This point has an interesting double-meaning: one to comfort, and another to poke at something uncomfortable.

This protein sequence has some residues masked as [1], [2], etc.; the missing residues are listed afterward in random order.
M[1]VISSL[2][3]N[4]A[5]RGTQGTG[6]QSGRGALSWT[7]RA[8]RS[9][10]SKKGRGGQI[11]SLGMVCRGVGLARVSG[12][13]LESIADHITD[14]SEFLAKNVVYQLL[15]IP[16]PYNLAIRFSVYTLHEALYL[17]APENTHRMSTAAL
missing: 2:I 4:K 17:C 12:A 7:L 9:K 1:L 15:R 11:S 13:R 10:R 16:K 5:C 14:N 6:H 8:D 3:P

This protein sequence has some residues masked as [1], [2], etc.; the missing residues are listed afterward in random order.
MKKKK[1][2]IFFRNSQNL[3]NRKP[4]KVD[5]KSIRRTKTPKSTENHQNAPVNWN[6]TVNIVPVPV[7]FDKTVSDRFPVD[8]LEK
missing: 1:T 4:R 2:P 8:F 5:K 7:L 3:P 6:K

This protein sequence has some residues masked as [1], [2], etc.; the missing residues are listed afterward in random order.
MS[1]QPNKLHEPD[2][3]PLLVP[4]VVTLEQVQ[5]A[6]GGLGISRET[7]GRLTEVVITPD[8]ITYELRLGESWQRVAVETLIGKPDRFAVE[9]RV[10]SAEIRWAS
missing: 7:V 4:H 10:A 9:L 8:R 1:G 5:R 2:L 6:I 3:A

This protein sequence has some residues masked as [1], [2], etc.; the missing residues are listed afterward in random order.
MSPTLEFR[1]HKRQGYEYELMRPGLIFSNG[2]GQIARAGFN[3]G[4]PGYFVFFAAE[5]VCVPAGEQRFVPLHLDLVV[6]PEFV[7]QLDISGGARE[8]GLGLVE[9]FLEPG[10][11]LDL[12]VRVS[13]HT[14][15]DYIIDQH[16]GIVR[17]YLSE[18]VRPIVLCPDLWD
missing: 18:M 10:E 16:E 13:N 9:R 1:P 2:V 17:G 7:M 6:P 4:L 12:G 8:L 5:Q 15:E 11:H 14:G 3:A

First, in the passage, Paul explains that this fruit in our life is the fruit “of the Spirit”, meaning that the production of this fruit comes from the Holy Spirit that is at work in us. We live by the Spirit (5:25), is another way for Paul to explain that the transformation that happens in us is truly the work of the Spirit, not of ourselves. If you have put faith in Christ, then God has promised that He will send His Holy Spirit to dwell in you and the Holy Spirit will work inside of you to transform you. One of my favorite passages that explains this is, “And I am sure of this, that he who began a good work in you will bring it to completion at the day of Jesus Christ.” (Phil. 1:6) Or also, “I planted, Apollos watered, but God gave the growth. So neither he who plants nor he who waters is anything, but only God who gives the growth.” (1 Cor.3:6-7). It is God who gives the growth! And what God promises to do, He does. Take heart, struggling Christian – the Lord has promised that He will grow you.